Just as all singers want to be actors, and all actors want to be rock stars, all comedians want to be action heroes, and all action heroes want to be comedians. Adam McKay's The Other Guys, a throwback to the buddy comedies of the 1980s from the director of Anchorman, opens with superstar detectives Danson and Highsmith (Dwayne Johnson and Samuel L. Jackson) piloting their car into the side of a Manhattan tour bus whilst in hot pursuit of some unnamed ne'er-do-wells, then propelling said tour bus - and the villains' own chosen vehicle - into the atrium of a corporate HQ, somehow emerging from the resultant fireball intact, and to even greater acclaim than they were used to going in. When the pair's invincibility runs out in unexpected (and very amusing) fashion, the NYPD is obliged to turn to their colleagues, hardened desk jockeys more commonly to be found ploughing though paperwork than traffic.
Terry Holtz (Mark Wahlberg) was demoted to a desk job after shooting baseball star Derek Jeter in the leg, and has been itching to get back to active duty; Allen Gamble, another of Will Ferrell's weirdly-haired middle-aged misfits, is a transfer from forensic accounting with a investigative preference for minor scaffolding violations. The case that falls to them involves Sir David Ershon (Steve Coogan), a British businessman in town to speak to the American Society of Capitalists - and you instantly suspect this organisation is going to be providing Hollywood movies with stock villainy for the next five years. (The Other Guys' one overtly satirical jibe finds Ferrell assuring the head of the SEC he believes is "the best at this kind of investigation", before going on to mention a few exceptions: Enron, Lehman Brothers, Bernie Madoff...)
The subsequent affair encompasses many of the staples of the modern cop drama: the formative traumatic flashback (here, how Allen Gamble accidentally became a pimp during his college days), the Irish bar that also serves as a warriors' retreat (here, the patrons sing comically anti-English ditties), the obligatory handing over of gun and badge, the good-cop-bad-cop routine that here cues another of Ferrell's large-scale freakouts. None of these tropes urgently needed debunking, you have to say, and even if they did, there's no great urgency in the direction, McKay and Ferrell using the narrative framework as another opportunity - after their 2006 collaboration Talladega Nights - to film male one-upmanship and spectacular car crashes.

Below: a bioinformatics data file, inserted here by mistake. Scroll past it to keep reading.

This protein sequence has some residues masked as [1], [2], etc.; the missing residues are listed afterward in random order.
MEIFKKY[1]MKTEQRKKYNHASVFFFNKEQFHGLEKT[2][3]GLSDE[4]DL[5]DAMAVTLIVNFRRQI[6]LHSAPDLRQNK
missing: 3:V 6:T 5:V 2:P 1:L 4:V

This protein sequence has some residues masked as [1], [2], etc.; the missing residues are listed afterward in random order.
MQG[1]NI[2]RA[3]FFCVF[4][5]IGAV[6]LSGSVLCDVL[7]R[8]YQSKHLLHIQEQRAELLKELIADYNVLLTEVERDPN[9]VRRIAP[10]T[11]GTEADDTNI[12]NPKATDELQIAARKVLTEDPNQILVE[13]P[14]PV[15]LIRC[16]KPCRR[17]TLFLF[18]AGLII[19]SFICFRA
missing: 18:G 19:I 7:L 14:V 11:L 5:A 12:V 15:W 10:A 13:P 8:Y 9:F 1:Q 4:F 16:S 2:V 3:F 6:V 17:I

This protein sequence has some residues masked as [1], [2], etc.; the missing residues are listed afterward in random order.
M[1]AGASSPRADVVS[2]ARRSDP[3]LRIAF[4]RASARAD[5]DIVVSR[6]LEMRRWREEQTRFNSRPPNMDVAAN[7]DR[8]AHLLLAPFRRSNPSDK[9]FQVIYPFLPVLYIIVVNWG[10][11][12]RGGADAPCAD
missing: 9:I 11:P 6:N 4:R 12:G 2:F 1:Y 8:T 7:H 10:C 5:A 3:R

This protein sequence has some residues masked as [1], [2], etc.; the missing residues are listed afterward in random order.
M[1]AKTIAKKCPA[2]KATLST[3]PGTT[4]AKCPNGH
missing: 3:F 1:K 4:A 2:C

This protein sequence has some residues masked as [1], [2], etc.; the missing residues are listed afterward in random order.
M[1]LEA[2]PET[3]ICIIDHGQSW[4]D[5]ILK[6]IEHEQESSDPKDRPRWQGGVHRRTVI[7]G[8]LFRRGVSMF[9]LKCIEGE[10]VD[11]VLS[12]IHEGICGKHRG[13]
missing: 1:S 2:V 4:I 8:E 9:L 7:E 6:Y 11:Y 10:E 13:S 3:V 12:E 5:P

Certainly, The Other Guys does little to address the essential boysiness of the New American Comedy, although the roughhousing at least throws up the odd funny idea, like a brawl at a funeral conducted in whispers out of respect for the deceased, and it has one great, self-aware riff on the way schlubby guys tend up to end up with smoking-hot broads in these kinds of comedies, McKay simply training the camera on Wahlberg's incredulous face upon the revelation Ferrell is shacked up with none other than Eva Mendes. It's yet another sign of renewed confidence within mainstream comedy that everyone from The Rock on down (or up) wants to get on the bus: it's good to see Michael Keaton back to something like his quirky best as the department's beleaguered captain, and one casual cutaway cues the best unexpected, blink-and-you'll-miss-it Rosie Perez cameo since that Little Jackie video.
Ferrell remains an acquired taste - there was, one concludes, some basis for that recent survey that suggested the actor provided the least value-for-money of any major A-list performer, not least as his high-strung mania proves most effective in small, carefully prescribed doses - but his pairing with Wahlberg, effectively stretching his cherishable grumpy-cop routine from The Departed to feature length, generates more sparks and felicities than his previous, rather noisy and self-cancelling duels with John C. Reilly. As is the manner of these things, having spent an hour having fun at the expense of genre conventions, The Other Guys eventually turns into a medium-octane exploding-helicopter movie in the broadest quotation marks, with jokes looped in as afterthoughts, and a closing voiceover that doesn't even attempt to resolve the glaring plotholes left behind (and appears to let the chief villainess - played by an actress who really should know better - off the hook entirely), but it's done with just enough brio to put the silliness over.
The Other Guys opens nationwide from Friday.